You know, I usually try to insert a little humor into my column when it’s my turn to write for New Frontier. Not this time I’m on a crusade about well, you’ll see . . .
As I draw closer to that date when under previous regulations I would have been entitled to place an (R) after my name, and begin to look at the wonderful retirement benefit provisions the Army has approved for retired officers in the United States of America, I thank God for the attention the Army gives to its retired officers and I feel compelled to take time to pray for the many retired Salvationsts throughout the world who are not so well cared for.
A year or so ago Commissioner Brian Taylor spoke to the West’s Territorial Executive Conference on the subject of financing the international Salvation Army. As a part of his presentation he mentioned the lack of adequate retirement provisions for Salvation Army officers in many financially non-self-supporting territories throughout the world.
Did you know that many of our fellow officers do not receive enough in retirement to adequately feed themselves, let alone to secure health care and housing? I admit, that’s something that I never gave much thought before but now I can’t help thinking about it, especially when I think of how God has blessed us here in the USA.
Thank God, the international Army is looking for ways to provide adequate benefits for retired officers in financially-distressed territories. One strategy that is being implemented is the creation of an international headquarters trust designed to ensure the availability of pension assistance for officers retiring in those territories and I am delighted to say that the Army in the USA Western Territory is doing its part to help out. Here’s the plan:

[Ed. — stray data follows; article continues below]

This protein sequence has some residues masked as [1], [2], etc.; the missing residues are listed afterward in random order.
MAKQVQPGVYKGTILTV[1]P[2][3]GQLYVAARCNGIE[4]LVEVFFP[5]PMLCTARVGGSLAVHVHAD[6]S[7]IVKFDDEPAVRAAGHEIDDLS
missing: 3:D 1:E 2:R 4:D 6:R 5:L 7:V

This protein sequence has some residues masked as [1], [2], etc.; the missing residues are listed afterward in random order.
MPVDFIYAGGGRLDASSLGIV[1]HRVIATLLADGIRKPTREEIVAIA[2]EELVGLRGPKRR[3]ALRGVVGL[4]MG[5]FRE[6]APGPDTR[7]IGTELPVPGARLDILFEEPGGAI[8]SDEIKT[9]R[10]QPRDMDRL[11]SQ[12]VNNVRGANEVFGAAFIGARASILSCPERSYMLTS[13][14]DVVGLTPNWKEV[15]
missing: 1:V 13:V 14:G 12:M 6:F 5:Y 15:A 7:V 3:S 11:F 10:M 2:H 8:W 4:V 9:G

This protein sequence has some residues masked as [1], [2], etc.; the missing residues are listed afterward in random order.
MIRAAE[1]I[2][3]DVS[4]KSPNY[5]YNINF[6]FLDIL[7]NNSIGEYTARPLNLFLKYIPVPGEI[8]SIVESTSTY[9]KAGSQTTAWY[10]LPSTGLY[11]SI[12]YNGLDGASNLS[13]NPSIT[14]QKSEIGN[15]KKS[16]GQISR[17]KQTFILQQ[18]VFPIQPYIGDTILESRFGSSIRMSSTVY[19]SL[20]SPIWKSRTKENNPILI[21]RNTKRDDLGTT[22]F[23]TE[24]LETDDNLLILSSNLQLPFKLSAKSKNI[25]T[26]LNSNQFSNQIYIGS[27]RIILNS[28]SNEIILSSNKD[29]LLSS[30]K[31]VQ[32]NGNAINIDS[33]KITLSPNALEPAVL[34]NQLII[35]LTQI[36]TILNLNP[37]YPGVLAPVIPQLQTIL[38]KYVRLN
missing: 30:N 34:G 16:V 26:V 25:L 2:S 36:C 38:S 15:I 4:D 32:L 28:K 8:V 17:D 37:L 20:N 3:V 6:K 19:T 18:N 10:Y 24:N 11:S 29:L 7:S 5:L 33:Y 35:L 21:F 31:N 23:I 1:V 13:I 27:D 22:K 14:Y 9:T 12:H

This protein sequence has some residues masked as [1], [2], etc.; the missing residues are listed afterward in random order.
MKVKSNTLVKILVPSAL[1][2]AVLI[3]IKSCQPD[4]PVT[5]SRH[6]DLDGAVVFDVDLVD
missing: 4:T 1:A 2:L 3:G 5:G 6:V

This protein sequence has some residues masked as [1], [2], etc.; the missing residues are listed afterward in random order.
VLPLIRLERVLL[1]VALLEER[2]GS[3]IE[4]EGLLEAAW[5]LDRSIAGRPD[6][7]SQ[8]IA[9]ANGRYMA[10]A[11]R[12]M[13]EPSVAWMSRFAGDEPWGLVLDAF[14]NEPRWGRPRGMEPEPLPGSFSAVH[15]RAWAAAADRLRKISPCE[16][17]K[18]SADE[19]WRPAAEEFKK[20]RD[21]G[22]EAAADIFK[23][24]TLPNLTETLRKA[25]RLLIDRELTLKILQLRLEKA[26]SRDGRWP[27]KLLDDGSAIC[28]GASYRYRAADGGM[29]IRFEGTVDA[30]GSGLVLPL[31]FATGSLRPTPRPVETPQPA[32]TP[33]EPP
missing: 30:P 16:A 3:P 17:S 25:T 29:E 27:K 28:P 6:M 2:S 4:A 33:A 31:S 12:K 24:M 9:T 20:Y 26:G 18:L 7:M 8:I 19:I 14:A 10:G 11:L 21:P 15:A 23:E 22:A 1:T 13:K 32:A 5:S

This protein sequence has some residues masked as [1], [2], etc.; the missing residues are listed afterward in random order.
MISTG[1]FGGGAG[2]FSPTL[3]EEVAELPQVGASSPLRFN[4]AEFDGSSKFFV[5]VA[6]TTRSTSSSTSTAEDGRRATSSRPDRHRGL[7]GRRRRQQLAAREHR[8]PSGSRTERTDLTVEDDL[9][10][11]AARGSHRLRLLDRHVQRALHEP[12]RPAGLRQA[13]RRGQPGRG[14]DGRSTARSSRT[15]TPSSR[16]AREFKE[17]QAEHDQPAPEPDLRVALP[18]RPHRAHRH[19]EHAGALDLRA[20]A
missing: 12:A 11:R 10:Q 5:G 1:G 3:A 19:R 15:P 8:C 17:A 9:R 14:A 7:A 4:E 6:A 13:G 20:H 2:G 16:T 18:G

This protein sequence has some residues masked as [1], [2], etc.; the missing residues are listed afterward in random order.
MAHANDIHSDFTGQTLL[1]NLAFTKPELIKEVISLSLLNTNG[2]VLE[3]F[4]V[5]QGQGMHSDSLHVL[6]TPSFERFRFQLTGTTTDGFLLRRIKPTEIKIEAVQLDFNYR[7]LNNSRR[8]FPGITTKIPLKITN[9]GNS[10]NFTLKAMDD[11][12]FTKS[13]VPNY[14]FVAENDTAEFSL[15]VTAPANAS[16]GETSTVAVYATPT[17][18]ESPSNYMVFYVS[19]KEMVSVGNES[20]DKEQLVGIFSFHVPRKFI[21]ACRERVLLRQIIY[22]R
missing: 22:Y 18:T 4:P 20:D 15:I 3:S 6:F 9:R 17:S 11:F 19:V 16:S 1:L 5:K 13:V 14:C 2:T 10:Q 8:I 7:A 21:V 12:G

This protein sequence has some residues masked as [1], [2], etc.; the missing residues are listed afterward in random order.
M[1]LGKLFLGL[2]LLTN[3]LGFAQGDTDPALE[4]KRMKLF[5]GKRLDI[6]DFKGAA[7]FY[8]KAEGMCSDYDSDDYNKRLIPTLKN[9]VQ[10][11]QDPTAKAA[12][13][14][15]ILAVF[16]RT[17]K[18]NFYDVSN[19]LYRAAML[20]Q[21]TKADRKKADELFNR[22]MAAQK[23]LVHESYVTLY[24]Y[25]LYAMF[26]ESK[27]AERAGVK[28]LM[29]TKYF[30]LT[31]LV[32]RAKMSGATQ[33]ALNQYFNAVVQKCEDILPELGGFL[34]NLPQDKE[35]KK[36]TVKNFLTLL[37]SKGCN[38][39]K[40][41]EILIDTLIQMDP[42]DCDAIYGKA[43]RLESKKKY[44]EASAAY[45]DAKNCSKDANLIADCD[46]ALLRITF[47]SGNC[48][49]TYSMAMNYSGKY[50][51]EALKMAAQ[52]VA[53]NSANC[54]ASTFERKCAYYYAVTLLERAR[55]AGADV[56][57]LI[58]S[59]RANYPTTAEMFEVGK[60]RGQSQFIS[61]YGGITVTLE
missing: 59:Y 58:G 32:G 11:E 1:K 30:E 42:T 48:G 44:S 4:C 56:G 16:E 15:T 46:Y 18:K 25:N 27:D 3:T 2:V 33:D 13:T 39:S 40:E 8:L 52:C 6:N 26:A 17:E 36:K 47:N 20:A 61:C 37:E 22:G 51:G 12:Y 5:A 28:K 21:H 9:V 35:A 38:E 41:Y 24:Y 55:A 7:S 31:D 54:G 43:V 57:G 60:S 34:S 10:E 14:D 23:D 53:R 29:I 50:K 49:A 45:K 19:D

The Territorial Finance Council has approved the creation of a trust dedicated to the helping to provide basic retirement benefits for retired officers in territories that cannot adequately provide for their retiring officers. Under this plan, every dollar given by officers, soldiers and friends of the Army in the Western Territory for that purpose will be matched from undesignated self denial funds (those over which the territory has discretion) and added to the trust. The earnings on the trust will be expended for that purpose only!
It would be great if corps and divisional world service targets could include gifts toward the GAT (grant-aided territories) pension fund, but unfortunately the needs for your world services dollars are just too great! Gifts to this fund must be over and above what your corps or division give in response to the World Services/Self Denial appeals.
Just think how wonderful it would be if every retiring officer were to decide to contribute just a portion of his or her housing and furnishings grants toward contributing to the support of retired officers whose many decades of service lead only to eventual destitution and suffering–that with our help could be avoided.
And what if every active officer and soldier in the territory contributed an extra one dollar per month just twelve dollars a year to help ease the plight of these servants of Christ whose active officership is past, but whose faithful service to him continues in spite of unspeakable hardship?
I’ve always been a fan of the book of James next to the words of Jesus himself, James has always appealed to my sense of the practical application of my faith. When I had less understanding of the situation our brother and sister retired officers face daily, I was able to view their plight from a distance, uninvolved. Now James is yelling at me at the top of his voice: Therefore to him that knoweth to do good, and doeth it not, to him it is sin” (James 4:17). There is good that we can do here . . .
I warned you I was on a crusade!
Cast a global vision